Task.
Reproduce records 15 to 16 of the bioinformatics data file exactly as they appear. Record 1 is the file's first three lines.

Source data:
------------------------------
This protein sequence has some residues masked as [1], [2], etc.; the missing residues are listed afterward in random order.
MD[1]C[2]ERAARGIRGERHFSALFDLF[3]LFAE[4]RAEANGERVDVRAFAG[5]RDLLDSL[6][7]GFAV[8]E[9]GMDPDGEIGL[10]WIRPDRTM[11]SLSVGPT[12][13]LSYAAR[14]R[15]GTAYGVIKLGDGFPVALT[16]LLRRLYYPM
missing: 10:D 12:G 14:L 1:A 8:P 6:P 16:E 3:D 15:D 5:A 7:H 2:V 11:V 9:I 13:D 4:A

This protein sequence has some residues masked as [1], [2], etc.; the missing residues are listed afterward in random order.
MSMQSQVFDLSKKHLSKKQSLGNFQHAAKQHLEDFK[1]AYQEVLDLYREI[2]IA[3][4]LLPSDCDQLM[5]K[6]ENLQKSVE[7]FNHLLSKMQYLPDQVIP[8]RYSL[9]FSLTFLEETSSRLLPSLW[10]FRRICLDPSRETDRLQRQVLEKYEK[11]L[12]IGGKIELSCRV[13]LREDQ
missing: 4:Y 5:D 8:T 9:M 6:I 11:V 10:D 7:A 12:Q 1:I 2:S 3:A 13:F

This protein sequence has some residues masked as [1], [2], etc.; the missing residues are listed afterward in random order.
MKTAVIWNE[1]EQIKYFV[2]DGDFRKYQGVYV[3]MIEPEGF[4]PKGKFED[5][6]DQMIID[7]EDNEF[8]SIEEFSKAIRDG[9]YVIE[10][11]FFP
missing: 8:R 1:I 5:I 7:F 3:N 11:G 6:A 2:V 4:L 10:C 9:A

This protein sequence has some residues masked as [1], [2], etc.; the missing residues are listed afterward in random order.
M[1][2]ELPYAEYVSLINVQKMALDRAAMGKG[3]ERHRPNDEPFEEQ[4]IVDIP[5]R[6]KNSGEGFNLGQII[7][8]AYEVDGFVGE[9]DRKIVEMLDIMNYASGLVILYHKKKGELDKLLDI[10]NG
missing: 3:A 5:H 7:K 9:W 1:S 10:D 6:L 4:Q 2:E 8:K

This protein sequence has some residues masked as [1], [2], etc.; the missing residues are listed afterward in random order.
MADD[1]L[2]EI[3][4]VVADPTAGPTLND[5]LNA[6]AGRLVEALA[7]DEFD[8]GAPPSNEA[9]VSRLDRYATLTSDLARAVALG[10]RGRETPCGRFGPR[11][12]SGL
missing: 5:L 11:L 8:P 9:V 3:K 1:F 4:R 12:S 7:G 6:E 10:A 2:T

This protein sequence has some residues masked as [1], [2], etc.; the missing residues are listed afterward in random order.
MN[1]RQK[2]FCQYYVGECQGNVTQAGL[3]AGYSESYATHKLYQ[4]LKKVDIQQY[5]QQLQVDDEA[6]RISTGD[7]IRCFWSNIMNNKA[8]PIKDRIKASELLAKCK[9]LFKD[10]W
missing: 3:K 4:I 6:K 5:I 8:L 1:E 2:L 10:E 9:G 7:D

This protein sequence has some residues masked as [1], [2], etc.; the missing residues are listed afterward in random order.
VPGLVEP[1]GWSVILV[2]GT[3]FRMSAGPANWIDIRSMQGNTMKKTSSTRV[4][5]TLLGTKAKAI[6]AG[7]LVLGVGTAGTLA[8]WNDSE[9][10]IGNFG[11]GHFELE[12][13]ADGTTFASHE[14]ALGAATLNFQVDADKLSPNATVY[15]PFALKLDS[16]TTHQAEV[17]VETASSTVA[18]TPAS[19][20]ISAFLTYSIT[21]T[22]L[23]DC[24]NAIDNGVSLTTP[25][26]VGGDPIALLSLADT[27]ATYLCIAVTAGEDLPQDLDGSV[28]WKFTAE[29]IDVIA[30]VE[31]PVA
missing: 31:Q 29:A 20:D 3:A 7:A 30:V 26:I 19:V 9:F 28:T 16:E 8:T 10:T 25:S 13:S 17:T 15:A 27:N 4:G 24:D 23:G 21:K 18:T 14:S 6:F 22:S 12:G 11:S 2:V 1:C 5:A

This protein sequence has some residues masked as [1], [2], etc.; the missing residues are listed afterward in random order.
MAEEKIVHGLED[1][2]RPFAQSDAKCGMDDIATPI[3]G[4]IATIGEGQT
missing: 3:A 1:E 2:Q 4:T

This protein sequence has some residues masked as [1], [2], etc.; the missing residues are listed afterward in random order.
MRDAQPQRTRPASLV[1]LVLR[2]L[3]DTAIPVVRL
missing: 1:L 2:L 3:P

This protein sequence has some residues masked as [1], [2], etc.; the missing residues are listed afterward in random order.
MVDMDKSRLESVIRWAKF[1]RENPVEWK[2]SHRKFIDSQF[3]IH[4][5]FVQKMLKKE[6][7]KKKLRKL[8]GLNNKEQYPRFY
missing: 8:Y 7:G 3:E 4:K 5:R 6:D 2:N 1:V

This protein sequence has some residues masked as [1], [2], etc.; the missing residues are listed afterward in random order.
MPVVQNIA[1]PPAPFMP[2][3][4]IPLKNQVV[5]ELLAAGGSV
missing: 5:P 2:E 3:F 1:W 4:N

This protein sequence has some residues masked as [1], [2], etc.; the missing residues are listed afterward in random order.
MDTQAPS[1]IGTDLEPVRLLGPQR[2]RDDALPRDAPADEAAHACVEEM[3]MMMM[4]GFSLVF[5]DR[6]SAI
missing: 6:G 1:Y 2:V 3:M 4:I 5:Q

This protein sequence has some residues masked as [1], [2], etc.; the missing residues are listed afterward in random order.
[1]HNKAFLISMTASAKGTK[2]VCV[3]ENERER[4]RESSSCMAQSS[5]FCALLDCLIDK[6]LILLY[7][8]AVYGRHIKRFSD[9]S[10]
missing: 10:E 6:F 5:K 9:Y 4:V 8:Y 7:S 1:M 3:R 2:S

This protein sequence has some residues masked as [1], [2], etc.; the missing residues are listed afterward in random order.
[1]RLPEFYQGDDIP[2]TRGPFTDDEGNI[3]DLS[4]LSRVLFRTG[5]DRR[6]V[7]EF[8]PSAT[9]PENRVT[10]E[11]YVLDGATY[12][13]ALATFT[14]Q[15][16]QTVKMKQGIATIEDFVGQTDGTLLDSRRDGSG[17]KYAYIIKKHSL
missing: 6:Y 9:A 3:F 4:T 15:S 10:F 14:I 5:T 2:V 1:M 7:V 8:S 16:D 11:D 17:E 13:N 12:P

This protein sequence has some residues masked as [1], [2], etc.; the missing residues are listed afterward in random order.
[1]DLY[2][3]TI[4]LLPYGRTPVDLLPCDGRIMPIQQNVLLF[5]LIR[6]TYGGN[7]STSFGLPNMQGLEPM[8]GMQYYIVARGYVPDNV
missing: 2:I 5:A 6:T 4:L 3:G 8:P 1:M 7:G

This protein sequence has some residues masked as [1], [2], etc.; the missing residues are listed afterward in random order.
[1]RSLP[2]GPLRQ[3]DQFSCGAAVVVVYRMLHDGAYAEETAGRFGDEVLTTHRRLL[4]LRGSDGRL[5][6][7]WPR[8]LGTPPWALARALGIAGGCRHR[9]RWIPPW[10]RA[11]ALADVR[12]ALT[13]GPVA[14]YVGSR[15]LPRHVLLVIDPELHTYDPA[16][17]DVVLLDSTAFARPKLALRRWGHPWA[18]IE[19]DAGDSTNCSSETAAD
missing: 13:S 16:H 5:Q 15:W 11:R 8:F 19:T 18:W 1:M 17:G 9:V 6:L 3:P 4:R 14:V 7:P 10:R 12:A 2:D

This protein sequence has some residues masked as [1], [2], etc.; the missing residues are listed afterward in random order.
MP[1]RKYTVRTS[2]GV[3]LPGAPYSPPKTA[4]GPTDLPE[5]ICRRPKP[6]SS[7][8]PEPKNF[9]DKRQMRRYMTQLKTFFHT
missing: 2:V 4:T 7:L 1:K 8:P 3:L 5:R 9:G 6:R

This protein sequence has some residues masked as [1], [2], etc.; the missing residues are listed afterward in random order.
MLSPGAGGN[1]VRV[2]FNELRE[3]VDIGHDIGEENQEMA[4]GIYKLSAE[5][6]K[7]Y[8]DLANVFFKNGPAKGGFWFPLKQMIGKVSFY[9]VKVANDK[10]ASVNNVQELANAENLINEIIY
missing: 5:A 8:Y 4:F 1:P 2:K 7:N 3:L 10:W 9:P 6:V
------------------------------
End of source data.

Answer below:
This protein sequence has some residues masked as [1], [2], etc.; the missing residues are listed afterward in random order.
[1]DLY[2][3]TI[4]LLPYGRTPVDLLPCDGRIMPIQQNVLLF[5]LIR[6]TYGGN[7]STSFGLPNMQGLEPM[8]GMQYYIVARGYVPDNV
missing: 2:I 5:A 6:T 4:L 3:G 8:P 1:M 7:G

This protein sequence has some residues masked as [1], [2], etc.; the missing residues are listed afterward in random order.
[1]RSLP[2]GPLRQ[3]DQFSCGAAVVVVYRMLHDGAYAEETAGRFGDEVLTTHRRLL[4]LRGSDGRL[5][6][7]WPR[8]LGTPPWALARALGIAGGCRHR[9]RWIPPW[10]RA[11]ALADVR[12]ALT[13]GPVA[14]YVGSR[15]LPRHVLLVIDPELHTYDPA[16][17]DVVLLDSTAFARPKLALRRWGHPWA[18]IE[19]DAGDSTNCSSETAAD
missing: 13:S 16:H 5:Q 15:W 11:R 8:F 19:T 18:W 1:M 17:G 9:V 6:L 3:P 4:R 14:V 7:P 10:R 12:A 2:D